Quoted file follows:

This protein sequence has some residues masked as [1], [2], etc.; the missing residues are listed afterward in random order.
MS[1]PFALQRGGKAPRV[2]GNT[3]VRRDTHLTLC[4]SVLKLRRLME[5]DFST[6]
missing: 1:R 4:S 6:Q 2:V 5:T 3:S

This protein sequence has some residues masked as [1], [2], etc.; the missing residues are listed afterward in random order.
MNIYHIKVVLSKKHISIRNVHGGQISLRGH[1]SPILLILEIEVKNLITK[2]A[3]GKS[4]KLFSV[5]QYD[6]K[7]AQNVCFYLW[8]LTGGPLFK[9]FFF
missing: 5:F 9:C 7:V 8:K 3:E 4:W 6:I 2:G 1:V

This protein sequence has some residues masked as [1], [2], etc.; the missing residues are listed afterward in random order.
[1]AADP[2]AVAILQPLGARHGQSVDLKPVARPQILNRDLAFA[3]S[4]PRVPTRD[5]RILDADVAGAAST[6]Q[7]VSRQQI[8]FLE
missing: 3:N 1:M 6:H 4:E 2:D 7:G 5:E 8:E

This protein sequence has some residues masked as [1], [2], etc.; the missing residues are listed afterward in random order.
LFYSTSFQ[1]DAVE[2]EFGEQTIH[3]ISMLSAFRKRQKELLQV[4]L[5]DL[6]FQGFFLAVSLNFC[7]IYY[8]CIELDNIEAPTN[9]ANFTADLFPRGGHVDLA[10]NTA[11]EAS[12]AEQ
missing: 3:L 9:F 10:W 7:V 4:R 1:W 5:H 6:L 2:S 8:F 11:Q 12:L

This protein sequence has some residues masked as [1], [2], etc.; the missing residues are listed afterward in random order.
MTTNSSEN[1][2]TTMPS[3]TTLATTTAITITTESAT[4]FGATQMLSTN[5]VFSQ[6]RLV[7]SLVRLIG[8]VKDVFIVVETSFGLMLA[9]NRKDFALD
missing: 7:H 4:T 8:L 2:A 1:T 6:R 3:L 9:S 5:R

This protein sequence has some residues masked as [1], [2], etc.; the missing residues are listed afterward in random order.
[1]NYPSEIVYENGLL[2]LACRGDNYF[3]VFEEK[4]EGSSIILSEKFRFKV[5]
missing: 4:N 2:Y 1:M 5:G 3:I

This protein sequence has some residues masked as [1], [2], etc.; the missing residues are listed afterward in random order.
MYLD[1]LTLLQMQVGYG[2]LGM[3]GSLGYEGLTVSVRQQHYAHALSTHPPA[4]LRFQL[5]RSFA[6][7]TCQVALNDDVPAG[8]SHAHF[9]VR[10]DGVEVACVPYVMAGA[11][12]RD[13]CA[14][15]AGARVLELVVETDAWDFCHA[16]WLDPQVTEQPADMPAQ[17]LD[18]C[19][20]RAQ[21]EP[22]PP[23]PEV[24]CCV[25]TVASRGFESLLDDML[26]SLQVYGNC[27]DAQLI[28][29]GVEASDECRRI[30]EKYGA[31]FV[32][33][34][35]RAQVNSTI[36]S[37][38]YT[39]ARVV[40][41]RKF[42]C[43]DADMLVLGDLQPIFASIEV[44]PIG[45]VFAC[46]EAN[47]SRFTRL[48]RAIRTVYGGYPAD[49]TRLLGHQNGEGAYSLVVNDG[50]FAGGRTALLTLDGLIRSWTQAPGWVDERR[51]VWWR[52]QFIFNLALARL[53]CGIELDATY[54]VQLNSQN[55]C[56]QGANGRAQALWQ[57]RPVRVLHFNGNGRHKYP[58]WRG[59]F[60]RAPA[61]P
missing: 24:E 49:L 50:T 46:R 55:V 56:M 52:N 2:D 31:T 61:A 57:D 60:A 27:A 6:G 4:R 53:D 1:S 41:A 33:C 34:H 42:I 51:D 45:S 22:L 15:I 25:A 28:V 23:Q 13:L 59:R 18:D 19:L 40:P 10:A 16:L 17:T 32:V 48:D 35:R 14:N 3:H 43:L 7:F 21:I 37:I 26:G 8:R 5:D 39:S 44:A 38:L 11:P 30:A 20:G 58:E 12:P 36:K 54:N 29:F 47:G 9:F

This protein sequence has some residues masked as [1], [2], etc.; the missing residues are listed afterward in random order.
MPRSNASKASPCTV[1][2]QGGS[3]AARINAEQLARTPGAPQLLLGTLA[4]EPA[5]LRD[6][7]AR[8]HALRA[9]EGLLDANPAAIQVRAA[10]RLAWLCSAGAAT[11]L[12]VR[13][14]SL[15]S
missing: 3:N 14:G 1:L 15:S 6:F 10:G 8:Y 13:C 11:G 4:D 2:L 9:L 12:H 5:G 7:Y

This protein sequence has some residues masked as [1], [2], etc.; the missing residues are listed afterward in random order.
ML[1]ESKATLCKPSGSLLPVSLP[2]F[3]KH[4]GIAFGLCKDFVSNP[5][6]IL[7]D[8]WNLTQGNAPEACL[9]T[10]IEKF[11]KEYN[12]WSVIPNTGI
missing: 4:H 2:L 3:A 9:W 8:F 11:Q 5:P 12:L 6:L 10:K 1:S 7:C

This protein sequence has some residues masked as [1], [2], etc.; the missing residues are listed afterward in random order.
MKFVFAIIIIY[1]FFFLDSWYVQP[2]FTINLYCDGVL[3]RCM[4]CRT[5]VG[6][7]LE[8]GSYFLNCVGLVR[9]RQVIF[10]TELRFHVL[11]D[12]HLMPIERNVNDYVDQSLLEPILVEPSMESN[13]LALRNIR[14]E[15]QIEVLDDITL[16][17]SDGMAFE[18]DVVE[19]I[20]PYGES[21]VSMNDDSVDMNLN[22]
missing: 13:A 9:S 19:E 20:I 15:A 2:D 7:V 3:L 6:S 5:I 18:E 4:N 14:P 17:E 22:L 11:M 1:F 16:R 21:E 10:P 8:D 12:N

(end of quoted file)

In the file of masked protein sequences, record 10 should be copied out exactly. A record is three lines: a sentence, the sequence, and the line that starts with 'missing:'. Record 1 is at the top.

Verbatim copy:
This protein sequence has some residues masked as [1], [2], etc.; the missing residues are listed afterward in random order.
MKFVFAIIIIY[1]FFFLDSWYVQP[2]FTINLYCDGVL[3]RCM[4]CRT[5]VG[6][7]LE[8]GSYFLNCVGLVR[9]RQVIF[10]TELRFHVL[11]D[12]HLMPIERNVNDYVDQSLLEPILVEPSMESN[13]LALRNIR[14]E[15]QIEVLDDITL[16][17]SDGMAFE[18]DVVE[19]I[20]PYGES[21]VSMNDDSVDMNLN[22]
missing: 13:A 9:S 19:E 20:I 15:A 2:D 7:V 3:L 6:S 5:I 18:E 4:N 14:P 17:E 22:L 11:M 1:F 16:R 21:E 10:P 8:D 12:N